‘The Marriage Bureau for Rich People’

After finishing the Josephine B. trilogy and “I Am Nujood, Age 10 and Divorced,” I was needing something light, quick and easy. Well, you can see that it’s been a while since I’ve posted a book review. This book definitely relied on its eye-catching cover, intriguing title and romantic premise to draw people in. I’ll admit, I was suckered into actually buying it. I mean, it’s hot pink and orange, for crying out loud!

book cover

It was definitely light — but not quick and easy. I could not get into it, but I was determined not to quit it. It was written to attract as many readers as possible and was certainly written for a different type of reader than I am. I was unable to relate to any of the characters, and I found myself bored with the storyline. Interestingly, I had the most difficult time relating to any of the women in the book — even moreso than the men. For me, it’s usually the opposite.

The story takes the reader to India where Mr. Ali, a retired man, decides to open a marriage bureau, helping well-to-do Indian families of all castes and religions arrange marriages for their brothers, sisters, sons and daughters. The concept was interesting to me. As someone who holds an anthropology degree, I am fascinated by different cultures and their practices. That’s what I was hoping to get in this book. But I didn’t. This was not so much a cultural study through literature as it was a poor attempt to provide the reader with a super basic, and somewhat confusing, look at the caste system in India.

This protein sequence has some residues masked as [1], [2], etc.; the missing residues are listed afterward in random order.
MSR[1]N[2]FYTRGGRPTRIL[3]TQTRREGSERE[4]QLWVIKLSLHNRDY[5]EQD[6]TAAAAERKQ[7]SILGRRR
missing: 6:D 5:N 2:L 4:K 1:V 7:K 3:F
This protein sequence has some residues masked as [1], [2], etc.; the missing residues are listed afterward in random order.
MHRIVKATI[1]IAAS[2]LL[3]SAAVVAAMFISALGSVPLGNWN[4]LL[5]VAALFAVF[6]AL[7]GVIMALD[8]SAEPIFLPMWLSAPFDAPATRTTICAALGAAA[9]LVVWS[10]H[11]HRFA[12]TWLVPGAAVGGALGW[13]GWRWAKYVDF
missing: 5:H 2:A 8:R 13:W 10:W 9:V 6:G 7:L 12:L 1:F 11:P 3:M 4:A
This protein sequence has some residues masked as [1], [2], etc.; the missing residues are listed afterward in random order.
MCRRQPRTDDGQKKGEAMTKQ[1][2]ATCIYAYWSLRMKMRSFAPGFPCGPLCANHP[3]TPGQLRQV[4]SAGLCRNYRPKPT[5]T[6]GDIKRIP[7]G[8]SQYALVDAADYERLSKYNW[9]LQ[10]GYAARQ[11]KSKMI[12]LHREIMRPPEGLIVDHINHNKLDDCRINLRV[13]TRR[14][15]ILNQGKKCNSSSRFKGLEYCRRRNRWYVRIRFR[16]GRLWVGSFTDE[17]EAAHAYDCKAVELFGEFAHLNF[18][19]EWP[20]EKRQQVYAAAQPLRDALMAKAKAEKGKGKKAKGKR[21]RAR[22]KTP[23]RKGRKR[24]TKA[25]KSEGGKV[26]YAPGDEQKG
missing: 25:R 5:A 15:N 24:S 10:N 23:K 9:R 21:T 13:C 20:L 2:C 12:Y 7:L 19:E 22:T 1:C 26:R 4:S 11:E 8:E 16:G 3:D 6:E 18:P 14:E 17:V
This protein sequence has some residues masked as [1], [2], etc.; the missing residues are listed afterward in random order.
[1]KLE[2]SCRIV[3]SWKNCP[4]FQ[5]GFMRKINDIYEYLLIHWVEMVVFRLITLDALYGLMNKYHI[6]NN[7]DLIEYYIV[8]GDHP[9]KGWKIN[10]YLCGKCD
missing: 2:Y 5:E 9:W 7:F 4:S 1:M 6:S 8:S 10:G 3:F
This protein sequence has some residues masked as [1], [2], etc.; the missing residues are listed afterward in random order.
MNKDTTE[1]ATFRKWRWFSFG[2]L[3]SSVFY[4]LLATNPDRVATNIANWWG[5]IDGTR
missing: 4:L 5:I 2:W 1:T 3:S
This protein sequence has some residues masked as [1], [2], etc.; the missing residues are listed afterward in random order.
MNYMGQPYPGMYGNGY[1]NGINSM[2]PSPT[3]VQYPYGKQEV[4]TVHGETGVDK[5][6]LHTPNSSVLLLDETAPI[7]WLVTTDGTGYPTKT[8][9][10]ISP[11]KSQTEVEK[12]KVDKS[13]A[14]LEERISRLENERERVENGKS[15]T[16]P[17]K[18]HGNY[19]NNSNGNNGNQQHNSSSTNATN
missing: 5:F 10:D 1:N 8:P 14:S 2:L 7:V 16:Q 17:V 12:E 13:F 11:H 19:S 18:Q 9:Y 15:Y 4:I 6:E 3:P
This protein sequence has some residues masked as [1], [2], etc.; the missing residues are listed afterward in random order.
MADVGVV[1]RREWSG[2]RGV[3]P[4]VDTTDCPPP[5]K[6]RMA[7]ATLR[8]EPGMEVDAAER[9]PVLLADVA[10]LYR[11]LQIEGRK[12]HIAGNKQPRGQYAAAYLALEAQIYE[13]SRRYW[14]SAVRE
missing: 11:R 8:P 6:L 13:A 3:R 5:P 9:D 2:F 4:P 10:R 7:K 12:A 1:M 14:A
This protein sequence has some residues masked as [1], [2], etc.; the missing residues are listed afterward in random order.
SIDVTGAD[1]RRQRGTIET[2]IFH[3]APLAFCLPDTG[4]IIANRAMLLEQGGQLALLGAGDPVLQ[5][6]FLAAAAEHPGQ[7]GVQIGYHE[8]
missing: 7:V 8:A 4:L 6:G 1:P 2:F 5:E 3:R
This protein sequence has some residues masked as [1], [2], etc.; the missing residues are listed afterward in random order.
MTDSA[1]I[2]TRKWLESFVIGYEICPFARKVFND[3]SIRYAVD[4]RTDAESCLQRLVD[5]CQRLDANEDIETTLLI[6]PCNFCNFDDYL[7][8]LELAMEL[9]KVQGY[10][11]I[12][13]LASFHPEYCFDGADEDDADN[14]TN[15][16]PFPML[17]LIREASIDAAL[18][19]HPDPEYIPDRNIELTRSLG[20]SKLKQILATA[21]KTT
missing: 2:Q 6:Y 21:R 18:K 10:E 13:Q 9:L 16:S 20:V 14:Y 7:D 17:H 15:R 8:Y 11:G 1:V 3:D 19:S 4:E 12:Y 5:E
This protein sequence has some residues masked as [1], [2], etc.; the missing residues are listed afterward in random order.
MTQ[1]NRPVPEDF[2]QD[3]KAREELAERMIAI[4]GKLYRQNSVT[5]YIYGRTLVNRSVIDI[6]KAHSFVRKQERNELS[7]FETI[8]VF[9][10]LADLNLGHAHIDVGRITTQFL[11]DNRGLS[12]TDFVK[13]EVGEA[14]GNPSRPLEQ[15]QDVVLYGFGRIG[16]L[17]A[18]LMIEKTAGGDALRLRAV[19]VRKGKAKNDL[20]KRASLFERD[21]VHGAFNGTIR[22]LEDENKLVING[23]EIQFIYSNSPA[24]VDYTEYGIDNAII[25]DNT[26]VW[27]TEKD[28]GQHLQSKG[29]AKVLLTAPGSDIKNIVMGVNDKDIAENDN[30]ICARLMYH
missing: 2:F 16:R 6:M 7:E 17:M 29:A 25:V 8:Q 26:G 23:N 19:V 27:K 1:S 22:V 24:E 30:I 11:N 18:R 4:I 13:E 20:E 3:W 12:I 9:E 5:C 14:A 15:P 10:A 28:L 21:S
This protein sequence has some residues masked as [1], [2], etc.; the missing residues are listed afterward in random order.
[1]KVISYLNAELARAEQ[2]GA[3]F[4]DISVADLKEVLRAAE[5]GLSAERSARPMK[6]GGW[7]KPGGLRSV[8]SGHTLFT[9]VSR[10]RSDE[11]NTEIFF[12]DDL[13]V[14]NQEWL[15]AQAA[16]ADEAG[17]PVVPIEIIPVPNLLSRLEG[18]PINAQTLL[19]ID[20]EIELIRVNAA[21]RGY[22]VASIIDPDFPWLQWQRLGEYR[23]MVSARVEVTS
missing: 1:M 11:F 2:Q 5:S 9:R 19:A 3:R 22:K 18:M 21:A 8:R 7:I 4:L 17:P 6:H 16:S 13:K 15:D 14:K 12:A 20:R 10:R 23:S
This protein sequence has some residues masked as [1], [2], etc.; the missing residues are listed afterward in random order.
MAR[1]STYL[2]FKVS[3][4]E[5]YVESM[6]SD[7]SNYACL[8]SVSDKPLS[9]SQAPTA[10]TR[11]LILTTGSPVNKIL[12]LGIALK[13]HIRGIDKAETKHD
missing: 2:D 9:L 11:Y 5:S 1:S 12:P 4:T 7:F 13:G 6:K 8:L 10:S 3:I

In addition to learning about Mr. Ali, the reader is introduced to his assistant, Aruna, and her family. The story follows her troubles as she struggles to find a proper match for her own marriage — while helping customers at the bureau. Due to circumstances out of her control, her family does not have enough money for a proper wedding, much less a proper dowry. So she remains unmarried. With no hope. Until that fateful day when a new client comes into the bureau with his family, seeking to find a suitable bride. Not an appropriate match for Aruna due to monetary and situational concerns, this client is put on “the list” for potential brides.

Long story short (don’t read further if you don’t want the story spoiled), Aruna and the client fall in love, overcome obstacles so they can get married and live happily ever after.

Quite cliché, quite predictable and, honestly, quite forced.

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2 Comments

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2 responses to “‘The Marriage Bureau for Rich People’

  1. kathleen

    i hate it when you can’t get into a book. what about something like “love in a time of cholera” by gabriel garcia marquez or “pale fire” a book written through footnotes by vladimir nabokov “born to run” was quick and easy… hm.

    Like

    • Yeah, I get so frustrated when I can’t get into a book — especially when I really want to.

      I forgot about “Love in the Time of Cholera” — adding it to my list now. Thanks for the reminder!

      Thanks so much for the other recommendations.

      Like

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